I recently finished reading Edward Said’s memoir, Out of Place (he wrote the seminal book, Orientalism, on Western conceptions of the Middle East). His main theme – how being out of place can be a defining factor in one’s life – resonated with me very strongly.
As a Singaporean speaking English as his mother tongue, I have always grown up feeling rather out of place in my home country. I could not communicate with my grandparents, who spoke a Chinese dialect that we were not allowed to learn in school; and I found myself often ostracised by classmates who thought me weirdly affected and snobbish because I couldn’t speak Chinese well (if at all).
Weirdly enough, when I went abroad (to Berkeley) to study, I found myself wanting to be “out of place.” I very consciously did things that upped my Chinese quotient – hung out with the Chinese (Mainland & Taiwanese) crowd in the dorms; spoke lots of Mandarin; listened to tons of Canto and Mando-pop that I would not have been caught dead listening to in Singapore. All so I could present myself as different, ethnic, read: interesting to the Americans.
Later on in my travels I also often unwittingly subjected myself to “out of place” situations – scenarios where a young man Singaporean-Chinese descent would look very incongruous: whistling and cycling through apple, plum and cherry orchards in Altes Land (the countryside around Hamburg); chumming it up with a pair of giggling Japanese girls in the lounge car of the Wagon-Lits to Luxor as they pile on the make-up; taking an evening stroll on my own along the Corniche in Beirut just after it was bombed by the Israelis; buying a whole rabbit from the Indian butcher in Deptford, London, to grill with heaps of rosemary in my tiny dorm room.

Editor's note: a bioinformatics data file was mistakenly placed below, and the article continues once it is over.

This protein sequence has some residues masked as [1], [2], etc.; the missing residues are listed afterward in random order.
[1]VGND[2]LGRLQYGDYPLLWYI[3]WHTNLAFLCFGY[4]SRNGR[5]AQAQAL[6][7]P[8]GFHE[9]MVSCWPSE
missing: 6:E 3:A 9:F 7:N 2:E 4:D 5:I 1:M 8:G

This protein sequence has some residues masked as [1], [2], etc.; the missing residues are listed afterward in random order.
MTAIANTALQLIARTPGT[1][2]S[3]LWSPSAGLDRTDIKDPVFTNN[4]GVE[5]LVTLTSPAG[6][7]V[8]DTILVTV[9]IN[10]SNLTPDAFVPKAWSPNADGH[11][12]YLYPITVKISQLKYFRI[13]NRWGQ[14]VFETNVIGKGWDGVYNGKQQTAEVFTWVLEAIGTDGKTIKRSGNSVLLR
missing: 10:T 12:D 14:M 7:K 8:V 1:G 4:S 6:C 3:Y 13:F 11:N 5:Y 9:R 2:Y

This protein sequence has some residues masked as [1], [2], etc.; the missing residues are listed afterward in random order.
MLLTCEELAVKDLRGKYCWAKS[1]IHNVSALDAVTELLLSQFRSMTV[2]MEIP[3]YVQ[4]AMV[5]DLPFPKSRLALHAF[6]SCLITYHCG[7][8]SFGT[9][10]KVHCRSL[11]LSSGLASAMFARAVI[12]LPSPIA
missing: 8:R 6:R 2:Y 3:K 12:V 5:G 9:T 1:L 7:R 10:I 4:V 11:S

And then in the past year, I realise I’ve perversely and irrevocably adopted “out of place” as a personal philosophy, traveling constantly, and maintaining homes in 3 cities such that I’m never really at home anywhere. When I’m in a city, I pretend not to be from the city, in order to come across as special, exotic, exciting; in order not to invest too much time and emotion in it, and not be too hurt if nobody likes me.
I hate being an Outsider. And yet I crave being an Outsider. I must be insane.
Perhaps I too shall create my own memoir – that nobody will ever read because nobody reads memoirs – about me being Out of Place. Except, of course, I’ll have to choose a more original title: Somewhere Between Here And Now, I suppose. That rolls off nicely enough on the tongue, and captures how I often feel physically here in a place, but not really here.
The Chinese title of the memoir shall be 错综复杂 – Lost, Confused and Unhinged. I wonder…